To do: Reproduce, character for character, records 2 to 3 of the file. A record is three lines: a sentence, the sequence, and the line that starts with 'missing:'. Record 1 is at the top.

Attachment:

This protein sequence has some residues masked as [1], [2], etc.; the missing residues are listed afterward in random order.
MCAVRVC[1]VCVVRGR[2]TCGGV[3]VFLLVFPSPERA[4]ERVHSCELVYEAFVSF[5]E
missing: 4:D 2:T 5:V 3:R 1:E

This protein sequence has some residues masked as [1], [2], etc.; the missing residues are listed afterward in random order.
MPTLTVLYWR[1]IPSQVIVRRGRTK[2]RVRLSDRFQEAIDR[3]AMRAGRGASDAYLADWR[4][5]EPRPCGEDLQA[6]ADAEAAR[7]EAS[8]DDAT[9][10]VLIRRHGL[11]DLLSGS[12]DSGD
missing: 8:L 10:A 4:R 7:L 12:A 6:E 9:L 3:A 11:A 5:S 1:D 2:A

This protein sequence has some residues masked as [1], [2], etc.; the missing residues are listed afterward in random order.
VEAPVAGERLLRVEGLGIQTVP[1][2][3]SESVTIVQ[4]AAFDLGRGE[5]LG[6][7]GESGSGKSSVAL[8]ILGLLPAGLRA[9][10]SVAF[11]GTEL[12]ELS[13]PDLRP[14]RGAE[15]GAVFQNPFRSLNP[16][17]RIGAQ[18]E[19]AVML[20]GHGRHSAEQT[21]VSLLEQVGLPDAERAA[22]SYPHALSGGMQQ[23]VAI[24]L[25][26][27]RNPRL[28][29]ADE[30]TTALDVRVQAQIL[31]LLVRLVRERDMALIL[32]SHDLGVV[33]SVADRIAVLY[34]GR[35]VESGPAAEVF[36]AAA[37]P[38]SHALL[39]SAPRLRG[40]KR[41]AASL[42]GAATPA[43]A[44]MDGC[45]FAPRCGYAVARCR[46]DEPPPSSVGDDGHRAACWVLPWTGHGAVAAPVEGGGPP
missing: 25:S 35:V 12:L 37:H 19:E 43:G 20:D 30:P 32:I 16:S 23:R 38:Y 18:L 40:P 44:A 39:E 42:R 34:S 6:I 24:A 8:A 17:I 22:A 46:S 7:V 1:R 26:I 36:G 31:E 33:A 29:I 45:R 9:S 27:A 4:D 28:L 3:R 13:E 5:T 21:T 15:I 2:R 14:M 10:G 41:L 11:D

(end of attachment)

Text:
This protein sequence has some residues masked as [1], [2], etc.; the missing residues are listed afterward in random order.
MPTLTVLYWR[1]IPSQVIVRRGRTK[2]RVRLSDRFQEAIDR[3]AMRAGRGASDAYLADWR[4][5]EPRPCGEDLQA[6]ADAEAAR[7]EAS[8]DDAT[9][10]VLIRRHGL[11]DLLSGS[12]DSGD
missing: 8:L 10:A 4:R 7:L 12:A 6:E 9:L 3:A 11:A 5:S 1:D 2:A

This protein sequence has some residues masked as [1], [2], etc.; the missing residues are listed afterward in random order.
VEAPVAGERLLRVEGLGIQTVP[1][2][3]SESVTIVQ[4]AAFDLGRGE[5]LG[6][7]GESGSGKSSVAL[8]ILGLLPAGLRA[9][10]SVAF[11]GTEL[12]ELS[13]PDLRP[14]RGAE[15]GAVFQNPFRSLNP[16][17]RIGAQ[18]E[19]AVML[20]GHGRHSAEQT[21]VSLLEQVGLPDAERAA[22]SYPHALSGGMQQ[23]VAI[24]L[25][26][27]RNPRL[28][29]ADE[30]TTALDVRVQAQIL[31]LLVRLVRERDMALIL[32]SHDLGVV[33]SVADRIAVLY[34]GR[35]VESGPAAEVF[36]AAA[37]P[38]SHALL[39]SAPRLRG[40]KR[41]AASL[42]GAATPA[43]A[44]MDGC[45]FAPRCGYAVARCR[46]DEPPPSSVGDDGHRAACWVLPWTGHGAVAAPVEGGGPP
missing: 25:S 35:V 12:L 37:H 19:E 43:G 20:D 30:P 32:I 16:S 23:R 38:Y 18:L 40:P 44:A 39:E 42:R 34:S 6:I 24:A 8:A 17:I 22:A 46:S 7:V 1:R 26:I 36:G 31:E 33:A 29:I 45:R 9:S 27:A 4:D 28:L 3:R 13:E 5:T 21:T 15:I 2:R 14:M 10:G 41:L 11:D